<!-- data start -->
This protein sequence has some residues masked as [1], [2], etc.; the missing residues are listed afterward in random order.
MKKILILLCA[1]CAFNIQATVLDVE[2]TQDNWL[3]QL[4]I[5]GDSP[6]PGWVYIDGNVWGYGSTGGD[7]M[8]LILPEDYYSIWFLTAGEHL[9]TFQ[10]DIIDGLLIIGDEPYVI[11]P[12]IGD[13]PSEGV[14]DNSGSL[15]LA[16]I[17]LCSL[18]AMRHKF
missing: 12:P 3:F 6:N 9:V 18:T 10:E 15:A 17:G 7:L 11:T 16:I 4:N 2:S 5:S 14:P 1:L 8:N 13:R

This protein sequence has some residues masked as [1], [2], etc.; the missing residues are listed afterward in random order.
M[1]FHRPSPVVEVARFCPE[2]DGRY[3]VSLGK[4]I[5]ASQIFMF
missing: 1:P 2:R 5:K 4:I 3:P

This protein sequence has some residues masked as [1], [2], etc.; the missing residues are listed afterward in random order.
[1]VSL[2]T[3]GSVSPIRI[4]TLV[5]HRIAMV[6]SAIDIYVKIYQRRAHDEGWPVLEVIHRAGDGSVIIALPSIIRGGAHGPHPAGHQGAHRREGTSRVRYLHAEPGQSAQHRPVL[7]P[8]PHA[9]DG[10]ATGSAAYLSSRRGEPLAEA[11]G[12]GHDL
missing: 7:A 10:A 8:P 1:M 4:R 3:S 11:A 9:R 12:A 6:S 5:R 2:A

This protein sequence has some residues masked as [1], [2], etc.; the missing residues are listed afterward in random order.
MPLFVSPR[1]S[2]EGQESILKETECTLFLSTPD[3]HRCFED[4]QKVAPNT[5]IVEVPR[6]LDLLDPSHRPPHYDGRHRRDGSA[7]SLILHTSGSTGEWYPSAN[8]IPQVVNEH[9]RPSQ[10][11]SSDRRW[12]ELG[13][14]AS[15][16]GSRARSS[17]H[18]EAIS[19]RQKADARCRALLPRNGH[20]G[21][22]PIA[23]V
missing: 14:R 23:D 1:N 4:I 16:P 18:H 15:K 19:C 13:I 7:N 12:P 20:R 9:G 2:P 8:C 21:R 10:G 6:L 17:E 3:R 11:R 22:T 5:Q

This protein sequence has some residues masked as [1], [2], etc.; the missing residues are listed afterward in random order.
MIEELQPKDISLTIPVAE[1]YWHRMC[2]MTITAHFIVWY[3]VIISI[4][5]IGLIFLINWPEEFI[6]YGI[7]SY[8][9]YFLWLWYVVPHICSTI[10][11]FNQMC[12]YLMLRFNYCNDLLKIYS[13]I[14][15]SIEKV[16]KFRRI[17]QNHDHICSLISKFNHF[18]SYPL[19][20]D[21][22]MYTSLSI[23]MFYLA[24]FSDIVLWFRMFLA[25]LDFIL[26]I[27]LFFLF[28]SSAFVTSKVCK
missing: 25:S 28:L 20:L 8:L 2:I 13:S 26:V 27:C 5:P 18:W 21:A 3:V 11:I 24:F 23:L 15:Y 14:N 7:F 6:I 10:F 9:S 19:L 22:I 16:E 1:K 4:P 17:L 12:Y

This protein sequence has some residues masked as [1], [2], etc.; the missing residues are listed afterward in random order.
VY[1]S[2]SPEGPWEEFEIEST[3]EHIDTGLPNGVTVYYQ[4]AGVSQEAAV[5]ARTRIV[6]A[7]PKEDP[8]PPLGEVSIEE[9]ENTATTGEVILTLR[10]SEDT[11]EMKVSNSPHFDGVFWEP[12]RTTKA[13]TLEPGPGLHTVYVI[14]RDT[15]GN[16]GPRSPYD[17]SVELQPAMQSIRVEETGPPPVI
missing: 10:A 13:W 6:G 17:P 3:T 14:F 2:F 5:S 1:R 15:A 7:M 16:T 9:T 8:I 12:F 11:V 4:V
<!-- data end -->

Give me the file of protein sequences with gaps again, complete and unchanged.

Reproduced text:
This protein sequence has some residues masked as [1], [2], etc.; the missing residues are listed afterward in random order.
MKKILILLCA[1]CAFNIQATVLDVE[2]TQDNWL[3]QL[4]I[5]GDSP[6]PGWVYIDGNVWGYGSTGGD[7]M[8]LILPEDYYSIWFLTAGEHL[9]TFQ[10]DIIDGLLIIGDEPYVI[11]P[12]IGD[13]PSEGV[14]DNSGSL[15]LA[16]I[17]LCSL[18]AMRHKF
missing: 12:P 3:F 6:N 9:V 18:T 10:E 15:A 17:G 7:L 11:T 16:I 4:N 2:S 5:S 14:P 1:L 8:N 13:R

This protein sequence has some residues masked as [1], [2], etc.; the missing residues are listed afterward in random order.
M[1]FHRPSPVVEVARFCPE[2]DGRY[3]VSLGK[4]I[5]ASQIFMF
missing: 1:P 2:R 5:K 4:I 3:P

This protein sequence has some residues masked as [1], [2], etc.; the missing residues are listed afterward in random order.
[1]VSL[2]T[3]GSVSPIRI[4]TLV[5]HRIAMV[6]SAIDIYVKIYQRRAHDEGWPVLEVIHRAGDGSVIIALPSIIRGGAHGPHPAGHQGAHRREGTSRVRYLHAEPGQSAQHRPVL[7]P[8]PHA[9]DG[10]ATGSAAYLSSRRGEPLAEA[11]G[12]GHDL
missing: 7:A 10:A 8:P 1:M 4:R 3:S 11:A 9:R 12:A 6:S 5:R 2:A

This protein sequence has some residues masked as [1], [2], etc.; the missing residues are listed afterward in random order.
MPLFVSPR[1]S[2]EGQESILKETECTLFLSTPD[3]HRCFED[4]QKVAPNT[5]IVEVPR[6]LDLLDPSHRPPHYDGRHRRDGSA[7]SLILHTSGSTGEWYPSAN[8]IPQVVNEH[9]RPSQ[10][11]SSDRRW[12]ELG[13][14]AS[15][16]GSRARSS[17]H[18]EAIS[19]RQKADARCRALLPRNGH[20]G[21][22]PIA[23]V
missing: 14:R 23:D 1:N 4:I 16:P 18:H 15:K 19:C 13:I 7:N 12:P 20:R 9:G 2:P 8:C 21:R 10:G 6:L 17:E 3:R 11:R 22:T 5:Q

This protein sequence has some residues masked as [1], [2], etc.; the missing residues are listed afterward in random order.
MIEELQPKDISLTIPVAE[1]YWHRMC[2]MTITAHFIVWY[3]VIISI[4][5]IGLIFLINWPEEFI[6]YGI[7]SY[8][9]YFLWLWYVVPHICSTI[10][11]FNQMC[12]YLMLRFNYCNDLLKIYS[13]I[14][15]SIEKV[16]KFRRI[17]QNHDHICSLISKFNHF[18]SYPL[19][20]D[21][22]MYTSLSI[23]MFYLA[24]FSDIVLWFRMFLA[25]LDFIL[26]I[27]LFFLF[28]SSAFVTSKVCK
missing: 25:S 28:L 20:L 8:L 2:I 13:S 26:V 27:C 5:P 18:W 21:A 3:V 11:I 24:F 23:L 15:Y 14:N 7:F 6:I 10:F 9:S 19:L 22:I 16:E 1:K 4:P 17:L 12:Y

This protein sequence has some residues masked as [1], [2], etc.; the missing residues are listed afterward in random order.
VY[1]S[2]SPEGPWEEFEIEST[3]EHIDTGLPNGVTVYYQ[4]AGVSQEAAV[5]ARTRIV[6]A[7]PKEDP[8]PPLGEVSIEE[9]ENTATTGEVILTLR[10]SEDT[11]EMKVSNSPHFDGVFWEP[12]RTTKA[13]TLEPGPGLHTVYVI[14]RDT[15]GN[16]GPRSPYD[17]SVELQPAMQSIRVEETGPPPVI
missing: 10:A 13:W 6:G 17:P 3:T 14:F 2:F 5:S 1:R 15:A 7:M 16:T 9:T 8:I 12:F 11:V 4:V